Approach to the Abbey

Whitby Bay. A view from the climb

Here’s another view from the steps.

Abbey Steps View

Where have you been? What have you seen? Did you gain any new insights or inspiration from your travels?

 

Photos of a Drowned Forest and more….

Porlock Bay in Somerset was a new experience for me. I’d travelled to Porlock to meet friends on a campsite there in my trusty camper. I couldn’t help myself, especially when we saw the delights the area has to offer. Out came my trusty Nikon D90! I have a passion for the coast as I was born by the sea. St Annes in Lancashire doesn’t look anything like this, though! Out in the bay is a sunken forest that dates back to the last ice age. I’ve found results in google that purport it  and others like it to be proof of global warming, but unless we were pumping out greenhouse gases eight thousand years ago, I don’t believe we were responsible!

Drowned Forest

It was fascinating to see these trees, and very difficult to photograph in any detail, as my tripod shook in the wind that day. The usual technique of a nice steady tripod was used, but I also needed my partner to act as a windbreak, and even that only helped a little. Balancing the tripod on stoney ground wasn’t easy, either. I tried to get close-ups of the lichens growing on some of the bark, but macro and windy conditions don’t go together. Here’s my best attempt.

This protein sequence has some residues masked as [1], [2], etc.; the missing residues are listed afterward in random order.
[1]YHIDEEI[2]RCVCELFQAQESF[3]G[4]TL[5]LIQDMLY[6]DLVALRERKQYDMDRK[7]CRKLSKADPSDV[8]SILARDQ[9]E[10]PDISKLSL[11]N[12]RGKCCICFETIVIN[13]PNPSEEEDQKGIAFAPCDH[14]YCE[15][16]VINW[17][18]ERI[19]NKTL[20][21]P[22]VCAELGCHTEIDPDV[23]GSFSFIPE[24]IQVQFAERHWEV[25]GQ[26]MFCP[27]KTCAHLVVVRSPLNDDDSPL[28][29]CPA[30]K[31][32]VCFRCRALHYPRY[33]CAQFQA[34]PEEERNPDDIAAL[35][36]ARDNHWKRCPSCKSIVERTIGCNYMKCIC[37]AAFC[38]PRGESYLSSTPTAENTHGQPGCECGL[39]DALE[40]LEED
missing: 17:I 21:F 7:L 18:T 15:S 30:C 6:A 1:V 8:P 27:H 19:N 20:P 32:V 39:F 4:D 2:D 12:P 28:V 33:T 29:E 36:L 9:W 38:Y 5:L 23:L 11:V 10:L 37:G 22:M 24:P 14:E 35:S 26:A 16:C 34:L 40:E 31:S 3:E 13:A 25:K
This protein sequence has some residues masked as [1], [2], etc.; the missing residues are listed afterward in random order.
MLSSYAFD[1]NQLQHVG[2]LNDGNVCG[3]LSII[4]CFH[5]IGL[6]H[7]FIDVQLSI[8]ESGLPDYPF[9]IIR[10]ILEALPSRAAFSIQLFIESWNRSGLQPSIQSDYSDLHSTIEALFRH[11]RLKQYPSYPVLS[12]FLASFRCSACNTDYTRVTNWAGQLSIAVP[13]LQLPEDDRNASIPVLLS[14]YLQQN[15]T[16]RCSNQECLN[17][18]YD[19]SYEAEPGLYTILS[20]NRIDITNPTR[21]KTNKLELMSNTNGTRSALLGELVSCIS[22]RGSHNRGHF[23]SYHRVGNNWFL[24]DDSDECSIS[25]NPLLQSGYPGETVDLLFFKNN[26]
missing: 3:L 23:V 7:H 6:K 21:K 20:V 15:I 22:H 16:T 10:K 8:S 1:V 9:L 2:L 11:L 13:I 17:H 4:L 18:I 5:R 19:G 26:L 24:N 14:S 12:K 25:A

lichen

The beach at Porlock is very stony and very photogenic.There are more shots on my website

Porlock bay

Porlock weir, a little further along the coast threw up a whole load of photographic opportunities. I really enjoyed myself clicking away. Not very shot works out of course, and here’s an example of one I’m not too happy with. It’s not well composed, but gives a flavour of the spot.

Porlock Boats

Sometimes, enthusiasm carries me away a little. The difficulty was keeping people out of this shot, which I recomposed and tried several times. I have one I feel might be worth putting on my website.

I also took several images of this abandoned old boat. One of these has inspired me to Photoshop it into a picture you might want on your wall. again, you can find that on my website. There are far too many to place on here!

abandoned old boat

 

Wild Flower Poster Hits the Press